African immigration is America’s gain, Africa’s loss

Regardless of the exact words that he used, President TrumpDonald John TrumpDems flip Wisconsin state Senate seat Sessions: ‘We should be like Canada’ in how we take in immigrants GOP rep: ‘Sheet metal and garbage’ everywhere in Haiti MORE’s disparaging statement about African immigrants who have come to the United States is at odds with reality.

First, African immigrants to the United States are generally skilled and well-educated. While there are refugees seeking asylum from war and persecution — including recent arrivals escaping the conflict and terrorism in Somalia — a report by the Migration Policy Institute finds that, on average, sub-Saharan African immigrants are more educated than even the U.S.-born population. They are more likely to participate in the labor force, and they enter the management, business, science, and arts fields at the same rate as those born in the United States.

The United States, for example, is a top destination for Nigerian doctors after medical school. U.S. House Speaker Paul RyanPaul Davis RyanGOP leaders pitch children’s health funding in plan to avert shutdown Lawmakers see shutdown’s odds rising Fix what we’ve got and make Medicare right this year MORE acknowledged this when he heard about the president’s offensive remarks on African immigrants. Ryan spoke of African doctors and “incredible citizens” who practice medicine in his hometown of Janesville, Wisconsin.

These professionals are needed here, but also in Africa. They often are not happy to leave home, but they emigrate to find employment opportunities commensurate with their education — opportunities that are unavailable in their home countries.

Second, the percentage of African-born immigrants to the United States is really quite small. Including both citizens and non-citizens, at just under 2 million people, they amount to about one-half of 1 percent of the U.S. population. Foreign-born individuals from Latin America, Asia, and Europe far outnumber Africans in the United States.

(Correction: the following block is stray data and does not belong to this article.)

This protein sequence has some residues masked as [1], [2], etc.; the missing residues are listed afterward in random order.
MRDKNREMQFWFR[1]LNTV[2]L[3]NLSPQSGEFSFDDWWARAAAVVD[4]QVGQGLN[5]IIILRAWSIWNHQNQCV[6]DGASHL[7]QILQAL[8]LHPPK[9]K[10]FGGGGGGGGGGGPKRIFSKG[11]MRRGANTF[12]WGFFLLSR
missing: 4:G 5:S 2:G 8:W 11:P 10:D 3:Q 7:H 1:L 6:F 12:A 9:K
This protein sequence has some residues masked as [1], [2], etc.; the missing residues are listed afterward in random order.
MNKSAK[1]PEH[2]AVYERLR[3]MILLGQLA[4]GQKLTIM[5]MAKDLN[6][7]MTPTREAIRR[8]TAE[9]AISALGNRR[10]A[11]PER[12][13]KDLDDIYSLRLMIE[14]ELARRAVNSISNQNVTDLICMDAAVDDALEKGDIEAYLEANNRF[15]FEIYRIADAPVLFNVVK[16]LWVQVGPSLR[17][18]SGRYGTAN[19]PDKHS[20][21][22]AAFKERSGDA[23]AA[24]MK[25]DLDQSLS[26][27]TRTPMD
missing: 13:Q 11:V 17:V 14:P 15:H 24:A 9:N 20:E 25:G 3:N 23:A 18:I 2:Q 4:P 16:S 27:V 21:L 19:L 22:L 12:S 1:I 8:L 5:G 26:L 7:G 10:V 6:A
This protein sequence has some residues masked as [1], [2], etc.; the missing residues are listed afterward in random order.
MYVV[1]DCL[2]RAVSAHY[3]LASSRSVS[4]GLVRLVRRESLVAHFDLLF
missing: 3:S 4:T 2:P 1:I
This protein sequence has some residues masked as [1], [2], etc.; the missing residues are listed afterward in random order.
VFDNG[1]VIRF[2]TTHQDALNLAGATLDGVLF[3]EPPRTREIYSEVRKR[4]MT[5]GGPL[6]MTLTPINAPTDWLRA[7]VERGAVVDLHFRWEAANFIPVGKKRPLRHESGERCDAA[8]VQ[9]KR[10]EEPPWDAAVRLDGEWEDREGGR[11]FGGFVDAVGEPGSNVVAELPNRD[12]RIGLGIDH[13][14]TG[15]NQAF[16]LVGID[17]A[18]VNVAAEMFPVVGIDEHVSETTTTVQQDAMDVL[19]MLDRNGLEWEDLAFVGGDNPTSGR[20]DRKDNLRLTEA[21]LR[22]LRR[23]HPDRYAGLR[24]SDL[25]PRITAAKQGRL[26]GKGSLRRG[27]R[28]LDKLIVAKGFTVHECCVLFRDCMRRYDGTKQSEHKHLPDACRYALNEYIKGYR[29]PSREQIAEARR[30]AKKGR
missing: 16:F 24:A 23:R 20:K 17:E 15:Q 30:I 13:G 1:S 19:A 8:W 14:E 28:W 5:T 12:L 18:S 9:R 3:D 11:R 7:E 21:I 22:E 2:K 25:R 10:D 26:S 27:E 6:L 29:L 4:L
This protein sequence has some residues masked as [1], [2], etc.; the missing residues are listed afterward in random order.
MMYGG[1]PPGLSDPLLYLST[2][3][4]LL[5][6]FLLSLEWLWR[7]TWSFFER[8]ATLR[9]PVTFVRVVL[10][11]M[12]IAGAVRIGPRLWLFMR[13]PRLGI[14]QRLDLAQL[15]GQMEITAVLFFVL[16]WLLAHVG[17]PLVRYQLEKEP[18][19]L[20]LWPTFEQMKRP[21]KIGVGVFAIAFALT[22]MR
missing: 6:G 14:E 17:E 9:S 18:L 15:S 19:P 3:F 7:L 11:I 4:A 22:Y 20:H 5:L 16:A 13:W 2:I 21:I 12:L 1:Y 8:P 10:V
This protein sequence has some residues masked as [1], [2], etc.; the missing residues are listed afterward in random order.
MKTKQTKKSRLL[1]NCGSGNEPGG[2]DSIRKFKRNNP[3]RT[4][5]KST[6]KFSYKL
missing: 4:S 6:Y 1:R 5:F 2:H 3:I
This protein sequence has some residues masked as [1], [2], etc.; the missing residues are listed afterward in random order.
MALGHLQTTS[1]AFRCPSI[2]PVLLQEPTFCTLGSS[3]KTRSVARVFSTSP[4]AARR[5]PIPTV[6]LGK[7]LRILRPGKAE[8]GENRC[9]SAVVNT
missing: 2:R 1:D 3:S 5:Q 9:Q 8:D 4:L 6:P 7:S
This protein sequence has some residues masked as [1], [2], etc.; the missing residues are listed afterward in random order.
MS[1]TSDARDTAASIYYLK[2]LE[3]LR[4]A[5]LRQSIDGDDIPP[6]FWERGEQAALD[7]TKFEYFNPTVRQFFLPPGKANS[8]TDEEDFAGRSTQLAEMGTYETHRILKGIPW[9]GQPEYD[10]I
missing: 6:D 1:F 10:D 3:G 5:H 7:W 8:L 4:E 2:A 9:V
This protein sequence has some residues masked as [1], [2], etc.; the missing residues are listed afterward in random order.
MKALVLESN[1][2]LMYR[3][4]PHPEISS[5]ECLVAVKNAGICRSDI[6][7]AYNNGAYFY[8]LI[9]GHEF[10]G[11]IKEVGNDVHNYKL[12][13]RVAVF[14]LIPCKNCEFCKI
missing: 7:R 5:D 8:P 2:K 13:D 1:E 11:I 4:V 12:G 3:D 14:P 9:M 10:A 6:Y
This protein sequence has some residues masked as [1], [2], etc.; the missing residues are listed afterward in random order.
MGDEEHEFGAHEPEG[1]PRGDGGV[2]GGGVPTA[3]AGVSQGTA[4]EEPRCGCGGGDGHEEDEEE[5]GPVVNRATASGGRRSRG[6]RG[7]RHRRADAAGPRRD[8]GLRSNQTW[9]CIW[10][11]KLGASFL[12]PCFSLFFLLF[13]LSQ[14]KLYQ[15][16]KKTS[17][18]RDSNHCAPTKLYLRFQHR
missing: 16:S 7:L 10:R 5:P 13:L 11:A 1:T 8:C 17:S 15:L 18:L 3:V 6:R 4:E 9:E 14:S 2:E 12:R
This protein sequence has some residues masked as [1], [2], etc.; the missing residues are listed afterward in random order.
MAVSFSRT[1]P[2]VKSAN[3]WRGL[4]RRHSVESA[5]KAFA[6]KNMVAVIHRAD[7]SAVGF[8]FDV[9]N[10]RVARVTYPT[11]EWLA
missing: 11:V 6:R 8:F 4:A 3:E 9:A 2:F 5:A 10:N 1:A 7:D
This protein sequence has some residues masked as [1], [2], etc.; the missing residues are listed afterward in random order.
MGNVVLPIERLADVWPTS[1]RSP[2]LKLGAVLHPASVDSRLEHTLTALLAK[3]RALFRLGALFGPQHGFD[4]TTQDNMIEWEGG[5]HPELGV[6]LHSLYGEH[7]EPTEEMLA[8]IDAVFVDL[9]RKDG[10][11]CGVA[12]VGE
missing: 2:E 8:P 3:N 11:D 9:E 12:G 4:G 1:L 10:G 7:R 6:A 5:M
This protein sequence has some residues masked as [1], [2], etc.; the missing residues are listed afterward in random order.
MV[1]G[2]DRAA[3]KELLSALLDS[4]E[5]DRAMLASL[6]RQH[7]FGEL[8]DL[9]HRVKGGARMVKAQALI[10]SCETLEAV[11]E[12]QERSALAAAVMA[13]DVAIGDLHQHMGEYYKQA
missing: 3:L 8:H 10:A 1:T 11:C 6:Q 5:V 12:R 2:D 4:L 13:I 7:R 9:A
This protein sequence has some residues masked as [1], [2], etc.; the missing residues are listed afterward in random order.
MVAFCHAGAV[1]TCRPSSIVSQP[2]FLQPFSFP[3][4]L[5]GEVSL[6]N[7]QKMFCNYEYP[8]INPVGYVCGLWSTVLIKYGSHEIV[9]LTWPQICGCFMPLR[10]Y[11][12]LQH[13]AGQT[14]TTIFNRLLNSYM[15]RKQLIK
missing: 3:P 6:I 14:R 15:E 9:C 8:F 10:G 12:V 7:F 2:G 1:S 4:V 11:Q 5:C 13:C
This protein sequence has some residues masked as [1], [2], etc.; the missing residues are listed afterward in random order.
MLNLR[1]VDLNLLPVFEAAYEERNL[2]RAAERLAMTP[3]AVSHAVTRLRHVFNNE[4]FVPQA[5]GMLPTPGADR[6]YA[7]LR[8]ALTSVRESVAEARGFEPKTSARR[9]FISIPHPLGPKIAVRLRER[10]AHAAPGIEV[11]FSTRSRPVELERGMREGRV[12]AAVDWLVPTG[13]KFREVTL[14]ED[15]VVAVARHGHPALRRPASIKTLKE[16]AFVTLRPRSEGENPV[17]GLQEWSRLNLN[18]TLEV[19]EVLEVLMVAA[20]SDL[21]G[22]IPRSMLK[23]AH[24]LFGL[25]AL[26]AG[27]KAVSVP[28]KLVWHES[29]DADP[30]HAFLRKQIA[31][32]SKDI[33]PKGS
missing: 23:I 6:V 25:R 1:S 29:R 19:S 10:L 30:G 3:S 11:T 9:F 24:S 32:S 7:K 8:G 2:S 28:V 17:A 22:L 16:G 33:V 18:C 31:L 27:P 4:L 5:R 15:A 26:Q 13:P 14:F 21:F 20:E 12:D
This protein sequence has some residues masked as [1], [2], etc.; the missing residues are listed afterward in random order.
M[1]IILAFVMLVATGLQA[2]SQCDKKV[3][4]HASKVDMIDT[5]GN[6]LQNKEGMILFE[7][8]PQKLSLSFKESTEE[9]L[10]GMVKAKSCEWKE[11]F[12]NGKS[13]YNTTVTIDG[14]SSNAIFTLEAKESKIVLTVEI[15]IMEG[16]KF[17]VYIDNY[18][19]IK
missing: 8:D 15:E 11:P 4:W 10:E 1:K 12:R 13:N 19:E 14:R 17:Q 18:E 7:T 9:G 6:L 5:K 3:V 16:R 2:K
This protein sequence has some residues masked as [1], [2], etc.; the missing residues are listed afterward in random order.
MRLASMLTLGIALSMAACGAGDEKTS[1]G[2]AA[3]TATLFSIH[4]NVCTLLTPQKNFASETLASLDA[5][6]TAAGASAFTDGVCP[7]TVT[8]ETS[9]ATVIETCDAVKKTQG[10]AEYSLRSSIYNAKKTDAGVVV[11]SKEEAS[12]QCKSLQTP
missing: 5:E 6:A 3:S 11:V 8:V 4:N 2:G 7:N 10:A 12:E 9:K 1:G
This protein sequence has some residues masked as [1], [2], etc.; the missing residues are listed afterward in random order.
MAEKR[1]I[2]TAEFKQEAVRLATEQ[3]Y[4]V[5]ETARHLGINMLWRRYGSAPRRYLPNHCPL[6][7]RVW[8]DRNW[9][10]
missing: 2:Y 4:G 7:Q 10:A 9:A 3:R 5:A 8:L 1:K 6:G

It is, therefore, wrong and unconscionable to speak of African immigrants as if they are bad for the United States. On the contrary, highly-skilled Africans emigrating to the United States benefit our country, even though it also runs contrary to our interests for these individuals to leave the home countries that desperately need successful citizens.

African nations are valuable partners and allies to America, and the rise of the world’s fastest growing middle class is in our mutual interest — that is why the United States has provided development assistance to independent African nations since the 1960s.

As part of this effort, the conversation about African immigrants should be about what the United States can do to work with emerging African leaders to improve circumstances on the continent, and provide incentives for skilled Africans to build good governance and economic capacity at home.

Economic deprivation and inadequate education systems have made poor and unstable African regions ripe for recruitment drives by terrorist organizations. With financing from extremist sources in the Middle East, groups such as al-Shabaab and Boko Haram prey on unemployed youths, exploiting their hopelessness to spread their brand of militant Islamism. Recognizing the threat they pose to America, the United States provides over $1.9 billion in aid to African militaries and police forces to prevent terrorist groups from gaining ground. But the underlying issue of desperation for basic human needs persists. Violent conflict and extremism thrive among poverty, famine, drought, and disease.

As the Islamic State has been pushed out of Iraq and Syria, the terror group seeks to gain a foothold in Africa — and its affiliates are happy to help. Military might will only delay their advance. Protecting America is inherently tied to establishing strong relationships with African governments and providing aid and development assistance. Denigrating African nations, and its educated class that could lead the continent to security and prosperity, makes no sense.

President Trump’s fiscal year 2018 budget proposed cutting $2.8 billion in aid to Africa, and shifting some of what remains from humanitarian to military assistance. This move may prove popular with his domestic constituency, but quite simply, it is bad for the United States. It denies Americans the numerous economic and security benefits of a prosperous Africa and is sure to expand the type of immigration the president disparages, although for the wrong reasons.

Make no mistake: African immigration is a boon for the United States. And if President Trump is serious about “America First,” he will fight to protect and expand aid to Africa, a no-brainer investment in our shared future.

Herman J. Cohen was assistant secretary of State for African affairs (1989-1993), the U.S. ambassador to Gambia (1977-1980), a National Security Council member (1987-1989) and a 38-year veteran of the Foreign Service.

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